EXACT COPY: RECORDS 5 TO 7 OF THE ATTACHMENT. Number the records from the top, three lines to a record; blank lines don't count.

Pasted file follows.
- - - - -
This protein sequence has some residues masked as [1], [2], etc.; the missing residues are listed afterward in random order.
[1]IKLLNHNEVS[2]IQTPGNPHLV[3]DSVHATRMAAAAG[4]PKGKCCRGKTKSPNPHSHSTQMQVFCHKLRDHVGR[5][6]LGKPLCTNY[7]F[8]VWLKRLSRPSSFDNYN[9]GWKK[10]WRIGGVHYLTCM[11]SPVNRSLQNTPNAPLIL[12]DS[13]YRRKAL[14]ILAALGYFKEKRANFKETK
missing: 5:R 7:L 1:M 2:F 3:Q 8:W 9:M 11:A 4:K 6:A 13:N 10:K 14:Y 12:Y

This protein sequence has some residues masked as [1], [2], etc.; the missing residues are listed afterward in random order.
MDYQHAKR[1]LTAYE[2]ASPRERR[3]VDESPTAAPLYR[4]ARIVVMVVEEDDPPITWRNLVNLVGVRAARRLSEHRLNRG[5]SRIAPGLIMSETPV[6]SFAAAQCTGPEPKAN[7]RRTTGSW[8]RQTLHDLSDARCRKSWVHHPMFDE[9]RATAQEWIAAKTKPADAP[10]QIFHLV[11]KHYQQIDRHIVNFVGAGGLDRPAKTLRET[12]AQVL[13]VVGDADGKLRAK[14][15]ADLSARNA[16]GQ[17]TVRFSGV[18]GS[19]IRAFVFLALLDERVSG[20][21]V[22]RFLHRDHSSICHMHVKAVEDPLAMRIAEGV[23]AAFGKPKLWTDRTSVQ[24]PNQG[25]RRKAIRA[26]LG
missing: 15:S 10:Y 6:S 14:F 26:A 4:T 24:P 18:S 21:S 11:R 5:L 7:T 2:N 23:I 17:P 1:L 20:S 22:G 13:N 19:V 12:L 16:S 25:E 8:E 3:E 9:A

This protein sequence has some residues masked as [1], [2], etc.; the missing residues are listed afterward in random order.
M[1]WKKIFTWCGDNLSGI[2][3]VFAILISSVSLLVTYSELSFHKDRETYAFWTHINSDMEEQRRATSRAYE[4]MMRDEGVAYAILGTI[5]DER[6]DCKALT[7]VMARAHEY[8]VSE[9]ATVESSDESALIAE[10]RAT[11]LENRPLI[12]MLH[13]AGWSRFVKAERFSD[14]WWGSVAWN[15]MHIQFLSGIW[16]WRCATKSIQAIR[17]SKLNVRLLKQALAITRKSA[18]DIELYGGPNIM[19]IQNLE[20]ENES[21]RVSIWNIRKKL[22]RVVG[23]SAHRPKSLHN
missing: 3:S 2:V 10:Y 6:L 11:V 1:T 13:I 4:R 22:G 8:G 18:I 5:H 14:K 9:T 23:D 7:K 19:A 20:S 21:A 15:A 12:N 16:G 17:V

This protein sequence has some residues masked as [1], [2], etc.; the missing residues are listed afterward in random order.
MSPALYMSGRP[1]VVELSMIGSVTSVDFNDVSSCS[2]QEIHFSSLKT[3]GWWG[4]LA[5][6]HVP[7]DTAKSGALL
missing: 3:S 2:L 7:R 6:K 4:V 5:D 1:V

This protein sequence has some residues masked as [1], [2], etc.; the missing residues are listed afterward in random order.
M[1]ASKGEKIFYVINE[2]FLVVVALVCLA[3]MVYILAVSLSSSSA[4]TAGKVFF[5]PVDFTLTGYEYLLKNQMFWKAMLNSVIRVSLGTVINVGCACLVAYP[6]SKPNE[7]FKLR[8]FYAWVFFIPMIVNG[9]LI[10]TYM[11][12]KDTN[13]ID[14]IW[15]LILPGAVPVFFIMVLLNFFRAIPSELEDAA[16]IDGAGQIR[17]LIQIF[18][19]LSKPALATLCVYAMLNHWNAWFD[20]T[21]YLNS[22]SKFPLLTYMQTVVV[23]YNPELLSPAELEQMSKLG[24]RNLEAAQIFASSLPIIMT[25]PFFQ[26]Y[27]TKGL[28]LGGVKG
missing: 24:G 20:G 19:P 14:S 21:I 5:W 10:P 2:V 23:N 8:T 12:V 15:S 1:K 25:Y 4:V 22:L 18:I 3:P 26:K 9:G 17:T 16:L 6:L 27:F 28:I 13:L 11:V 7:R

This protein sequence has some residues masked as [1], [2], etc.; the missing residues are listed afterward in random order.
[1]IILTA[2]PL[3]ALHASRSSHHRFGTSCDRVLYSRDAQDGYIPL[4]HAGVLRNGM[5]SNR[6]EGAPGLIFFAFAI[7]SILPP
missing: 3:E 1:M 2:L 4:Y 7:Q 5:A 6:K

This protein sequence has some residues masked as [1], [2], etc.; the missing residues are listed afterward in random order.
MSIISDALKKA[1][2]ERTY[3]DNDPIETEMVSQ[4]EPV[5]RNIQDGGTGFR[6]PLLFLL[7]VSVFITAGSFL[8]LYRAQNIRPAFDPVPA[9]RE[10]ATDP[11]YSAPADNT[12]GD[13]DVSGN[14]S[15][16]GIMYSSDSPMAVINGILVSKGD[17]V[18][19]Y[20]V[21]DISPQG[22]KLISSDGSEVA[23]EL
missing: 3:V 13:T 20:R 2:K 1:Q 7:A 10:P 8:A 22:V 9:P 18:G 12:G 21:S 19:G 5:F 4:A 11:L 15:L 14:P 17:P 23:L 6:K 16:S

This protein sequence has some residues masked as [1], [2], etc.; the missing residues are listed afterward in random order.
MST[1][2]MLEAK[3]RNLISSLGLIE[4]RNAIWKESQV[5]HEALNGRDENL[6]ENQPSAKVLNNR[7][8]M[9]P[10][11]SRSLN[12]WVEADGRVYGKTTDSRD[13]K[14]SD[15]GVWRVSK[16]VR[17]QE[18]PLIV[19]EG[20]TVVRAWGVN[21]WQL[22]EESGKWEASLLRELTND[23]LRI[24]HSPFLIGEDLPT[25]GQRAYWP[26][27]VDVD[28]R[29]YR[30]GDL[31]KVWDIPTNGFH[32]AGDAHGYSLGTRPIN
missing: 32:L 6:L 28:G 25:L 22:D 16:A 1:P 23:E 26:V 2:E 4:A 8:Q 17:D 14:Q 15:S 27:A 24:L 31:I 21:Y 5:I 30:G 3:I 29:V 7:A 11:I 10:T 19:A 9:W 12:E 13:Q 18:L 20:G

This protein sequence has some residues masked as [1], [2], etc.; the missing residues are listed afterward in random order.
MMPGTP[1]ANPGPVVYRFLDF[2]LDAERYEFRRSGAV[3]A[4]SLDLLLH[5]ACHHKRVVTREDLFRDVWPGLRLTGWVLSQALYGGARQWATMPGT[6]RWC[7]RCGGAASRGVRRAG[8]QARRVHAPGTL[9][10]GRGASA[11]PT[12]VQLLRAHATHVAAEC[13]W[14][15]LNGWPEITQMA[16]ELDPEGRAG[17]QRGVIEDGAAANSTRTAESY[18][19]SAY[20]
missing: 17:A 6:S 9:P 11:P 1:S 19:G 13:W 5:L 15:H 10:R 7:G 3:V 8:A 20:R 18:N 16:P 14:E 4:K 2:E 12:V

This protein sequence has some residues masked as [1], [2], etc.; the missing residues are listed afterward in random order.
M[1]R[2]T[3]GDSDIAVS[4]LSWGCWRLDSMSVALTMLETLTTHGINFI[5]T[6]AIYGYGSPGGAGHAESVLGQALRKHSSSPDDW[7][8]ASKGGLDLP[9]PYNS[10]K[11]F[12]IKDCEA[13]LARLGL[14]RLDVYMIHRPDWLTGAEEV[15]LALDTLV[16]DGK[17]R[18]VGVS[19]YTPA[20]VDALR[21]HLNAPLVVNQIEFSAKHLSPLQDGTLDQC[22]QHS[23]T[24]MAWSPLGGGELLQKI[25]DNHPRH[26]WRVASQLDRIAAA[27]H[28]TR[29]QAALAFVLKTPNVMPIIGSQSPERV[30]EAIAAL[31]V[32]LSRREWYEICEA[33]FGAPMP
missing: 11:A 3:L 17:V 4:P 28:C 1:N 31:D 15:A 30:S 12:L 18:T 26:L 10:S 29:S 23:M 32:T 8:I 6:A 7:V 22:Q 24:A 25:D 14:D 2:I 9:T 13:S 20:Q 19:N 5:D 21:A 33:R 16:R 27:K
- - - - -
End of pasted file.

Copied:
This protein sequence has some residues masked as [1], [2], etc.; the missing residues are listed afterward in random order.
M[1]ASKGEKIFYVINE[2]FLVVVALVCLA[3]MVYILAVSLSSSSA[4]TAGKVFF[5]PVDFTLTGYEYLLKNQMFWKAMLNSVIRVSLGTVINVGCACLVAYP[6]SKPNE[7]FKLR[8]FYAWVFFIPMIVNG[9]LI[10]TYM[11][12]KDTN[13]ID[14]IW[15]LILPGAVPVFFIMVLLNFFRAIPSELEDAA[16]IDGAGQIR[17]LIQIF[18][19]LSKPALATLCVYAMLNHWNAWFD[20]T[21]YLNS[22]SKFPLLTYMQTVVV[23]YNPELLSPAELEQMSKLG[24]RNLEAAQIFASSLPIIMT[25]PFFQ[26]Y[27]TKGL[28]LGGVKG
missing: 24:G 20:G 19:P 14:S 21:I 5:W 10:P 2:V 23:N 8:T 12:V 15:S 1:K 25:Y 4:V 22:L 18:I 3:P 26:K 9:G 17:T 16:L 6:L 27:F 28:I 13:L 11:V 7:R

This protein sequence has some residues masked as [1], [2], etc.; the missing residues are listed afterward in random order.
[1]IILTA[2]PL[3]ALHASRSSHHRFGTSCDRVLYSRDAQDGYIPL[4]HAGVLRNGM[5]SNR[6]EGAPGLIFFAFAI[7]SILPP
missing: 3:E 1:M 2:L 4:Y 7:Q 5:A 6:K

This protein sequence has some residues masked as [1], [2], etc.; the missing residues are listed afterward in random order.
MSIISDALKKA[1][2]ERTY[3]DNDPIETEMVSQ[4]EPV[5]RNIQDGGTGFR[6]PLLFLL[7]VSVFITAGSFL[8]LYRAQNIRPAFDPVPA[9]RE[10]ATDP[11]YSAPADNT[12]GD[13]DVSGN[14]S[15][16]GIMYSSDSPMAVINGILVSKGD[17]V[18][19]Y[20]V[21]DISPQG[22]KLISSDGSEVA[23]EL
missing: 3:V 13:T 20:R 2:K 1:Q 7:A 10:P 8:A 22:V 9:P 18:G 12:G 21:S 19:G 5:F 4:A 11:L 15:L 14:P 17:P 23:L 6:K 16:S